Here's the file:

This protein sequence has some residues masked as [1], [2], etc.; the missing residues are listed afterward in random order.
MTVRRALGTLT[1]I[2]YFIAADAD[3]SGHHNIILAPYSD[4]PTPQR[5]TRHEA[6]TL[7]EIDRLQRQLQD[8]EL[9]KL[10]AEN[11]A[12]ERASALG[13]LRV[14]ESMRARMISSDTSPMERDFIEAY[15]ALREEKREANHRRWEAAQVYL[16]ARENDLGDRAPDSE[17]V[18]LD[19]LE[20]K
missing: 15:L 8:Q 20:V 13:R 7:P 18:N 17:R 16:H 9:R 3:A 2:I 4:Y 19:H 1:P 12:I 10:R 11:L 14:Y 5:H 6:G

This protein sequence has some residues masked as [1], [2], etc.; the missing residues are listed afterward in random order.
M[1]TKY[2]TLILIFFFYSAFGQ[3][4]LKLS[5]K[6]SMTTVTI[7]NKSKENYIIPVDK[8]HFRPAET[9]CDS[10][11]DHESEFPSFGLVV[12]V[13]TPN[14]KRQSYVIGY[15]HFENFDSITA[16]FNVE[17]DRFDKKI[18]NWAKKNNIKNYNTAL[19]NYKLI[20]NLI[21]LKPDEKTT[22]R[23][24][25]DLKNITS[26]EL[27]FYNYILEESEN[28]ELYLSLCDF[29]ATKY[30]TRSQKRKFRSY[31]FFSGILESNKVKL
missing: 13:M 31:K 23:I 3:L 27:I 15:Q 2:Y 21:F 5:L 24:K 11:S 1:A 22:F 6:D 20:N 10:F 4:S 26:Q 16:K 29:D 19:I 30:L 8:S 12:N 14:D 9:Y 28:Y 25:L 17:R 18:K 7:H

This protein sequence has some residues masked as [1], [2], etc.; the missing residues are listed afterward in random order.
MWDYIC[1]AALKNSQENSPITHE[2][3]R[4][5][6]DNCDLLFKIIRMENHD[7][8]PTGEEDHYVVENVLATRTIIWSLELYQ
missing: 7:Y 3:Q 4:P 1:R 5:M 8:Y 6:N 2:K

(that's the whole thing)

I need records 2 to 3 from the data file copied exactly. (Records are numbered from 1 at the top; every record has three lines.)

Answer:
This protein sequence has some residues masked as [1], [2], etc.; the missing residues are listed afterward in random order.
M[1]TKY[2]TLILIFFFYSAFGQ[3][4]LKLS[5]K[6]SMTTVTI[7]NKSKENYIIPVDK[8]HFRPAET[9]CDS[10][11]DHESEFPSFGLVV[12]V[13]TPN[14]KRQSYVIGY[15]HFENFDSITA[16]FNVE[17]DRFDKKI[18]NWAKKNNIKNYNTAL[19]NYKLI[20]NLI[21]LKPDEKTT[22]R[23][24][25]DLKNITS[26]EL[27]FYNYILEESEN[28]ELYLSLCDF[29]ATKY[30]TRSQKRKFRSY[31]FFSGILESNKVKL
missing: 13:M 31:K 23:I 3:L 27:I 15:Q 2:Y 21:F 5:L 24:K 11:S 1:A 22:F 6:D 20:N 10:F 4:S 26:Q 16:K 29:D 19:I 30:L 8:S 12:N 14:D 9:Y 28:Y 25:L 17:R 18:K 7:H

This protein sequence has some residues masked as [1], [2], etc.; the missing residues are listed afterward in random order.
MWDYIC[1]AALKNSQENSPITHE[2][3]R[4][5][6]DNCDLLFKIIRMENHD[7][8]PTGEEDHYVVENVLATRTIIWSLELYQ
missing: 7:Y 3:Q 4:P 1:R 5:M 8:Y 6:N 2:K